- Jon Greenberg, ESPN Staff Writer
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CHICAGO -- It was the Jay Cutler Show at Soldier Field as he proved that the Bears' longtime quarterback woes are definitely over get me rewrite!
That's not how it went down at all. The new script was trashed once again, and the old stuff still sings, doesn't it?
You watch a game like Sunday's 34-29 win over the Carolina Panthers, and you're instantly transported back to the Super Bowl season in 2006, only with a slightly worse defense and maybe a worse passing game.
What led the Bears to 2-2 at the first quarter mark? Not Mike Martz's whiz-bang passing game, that's for sure. It was special teams, a key turnover and a stout run game.
In some ways, the continuity is refreshing. But it's also a little frightening.
All it took to barely beat the 1-3 Panthers was Matt Forte's personal record 205 yards; Devin Hester's 142 yards on two returns, including a record-breaking 11th punt-return touchdown; a blocked field goal; a touchdown via tipped interception from D.J. Moore; some big second-half defensive stops; and one debatable offensive pass-interference penalty.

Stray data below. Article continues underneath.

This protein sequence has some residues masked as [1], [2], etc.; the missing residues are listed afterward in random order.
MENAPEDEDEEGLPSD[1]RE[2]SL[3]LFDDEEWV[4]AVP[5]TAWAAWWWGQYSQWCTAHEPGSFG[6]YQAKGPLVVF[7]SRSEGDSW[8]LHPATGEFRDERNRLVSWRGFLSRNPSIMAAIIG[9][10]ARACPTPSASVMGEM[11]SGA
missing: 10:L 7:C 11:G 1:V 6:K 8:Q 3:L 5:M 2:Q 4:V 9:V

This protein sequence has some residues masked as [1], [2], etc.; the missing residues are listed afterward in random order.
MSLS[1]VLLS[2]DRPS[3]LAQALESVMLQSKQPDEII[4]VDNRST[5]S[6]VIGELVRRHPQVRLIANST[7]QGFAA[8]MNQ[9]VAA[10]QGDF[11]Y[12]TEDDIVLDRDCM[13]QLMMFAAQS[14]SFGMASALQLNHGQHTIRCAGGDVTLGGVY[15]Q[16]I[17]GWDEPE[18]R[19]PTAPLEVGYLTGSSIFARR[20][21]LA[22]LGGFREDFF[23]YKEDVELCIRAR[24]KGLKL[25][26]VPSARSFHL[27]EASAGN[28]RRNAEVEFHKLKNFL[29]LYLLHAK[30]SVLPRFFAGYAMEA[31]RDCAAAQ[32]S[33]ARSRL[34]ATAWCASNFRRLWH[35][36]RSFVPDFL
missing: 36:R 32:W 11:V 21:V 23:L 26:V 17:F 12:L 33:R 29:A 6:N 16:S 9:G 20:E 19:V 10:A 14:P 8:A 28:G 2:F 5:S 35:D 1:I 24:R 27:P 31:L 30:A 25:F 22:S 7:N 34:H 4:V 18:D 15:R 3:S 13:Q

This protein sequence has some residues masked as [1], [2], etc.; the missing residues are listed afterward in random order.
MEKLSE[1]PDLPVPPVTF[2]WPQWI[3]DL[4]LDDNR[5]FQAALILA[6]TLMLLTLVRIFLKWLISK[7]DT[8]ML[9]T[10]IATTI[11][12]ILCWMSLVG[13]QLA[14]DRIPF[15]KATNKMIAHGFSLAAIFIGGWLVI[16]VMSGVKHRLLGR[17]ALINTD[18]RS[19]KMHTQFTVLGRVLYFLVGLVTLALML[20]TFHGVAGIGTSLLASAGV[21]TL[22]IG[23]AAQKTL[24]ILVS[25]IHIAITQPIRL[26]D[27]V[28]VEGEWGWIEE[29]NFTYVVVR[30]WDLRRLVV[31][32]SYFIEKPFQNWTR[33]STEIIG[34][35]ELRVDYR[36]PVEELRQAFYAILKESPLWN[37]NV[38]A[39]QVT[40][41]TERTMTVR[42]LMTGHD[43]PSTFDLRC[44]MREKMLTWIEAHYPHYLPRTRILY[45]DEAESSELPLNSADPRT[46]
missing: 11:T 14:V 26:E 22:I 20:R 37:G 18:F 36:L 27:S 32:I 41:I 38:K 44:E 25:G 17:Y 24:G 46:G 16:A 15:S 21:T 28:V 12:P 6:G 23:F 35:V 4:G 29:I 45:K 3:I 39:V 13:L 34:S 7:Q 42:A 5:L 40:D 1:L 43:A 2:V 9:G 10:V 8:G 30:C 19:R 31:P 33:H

"It's probably any team's blueprint," Hester said with a wide smile.
Uh, sure. Just don't depend on that confluence of events coming together ever again.
"You need all the points," said Moore, who caught a pass tipped by Lance Briggs and ran it in from 20 yards out in the first quarter. "How many did we win by, five? You need all the points you can get."
With starting safety Chris Harris still out, the Panthers gained 543 yards, the most a Bears team had given up in nearly 30 years. Rookie phenom Cam Newton threw for 347, further cementing my argument that I'd take him over Cutler in a hot Hester minute.
But until a garbage-time touchdown, the Panthers scored only three points in the second half. A blocked field goal and a missed field goal by Olindo Mare sure helped. A pass-interference call on Jeremy Shockey that wiped out his go-ahead touchdown in the third quarter also was beneficial to the Bears' cause.
But some big plays aside, the Bears executed on third down, holding Carolina to 2-for-12 in that key situation, although the Panthers did convert a fourth down.
Linebacker Brian Urlacher said he would be angry when he watched the film, and so will his coordinator, Rod Marinelli, but as of Sunday afternoon, he was content. In his time with the Bears, he faced many questions about ugly wins.
"A win's a win," he said. "You can have all the yards you want. It doesn't matter. We won."
Conversely, that's true as well.
Cutler threw for 102 yards in a drastically scaled-down game plan that turned him from embattled gunslinger to surly late timeout caller.
Cutler had attempted 114 passes in his first three games -- that's 38 per Sunday. This time, he went 9-for-17, with one terrible pick and one sack -- which was all on right tackle Frank Omiyale, who was summarily pulled from the game. Cutler didn't attempt a pass in his lone series in the first quarter. Kyle Orton couldn't manage a game any better.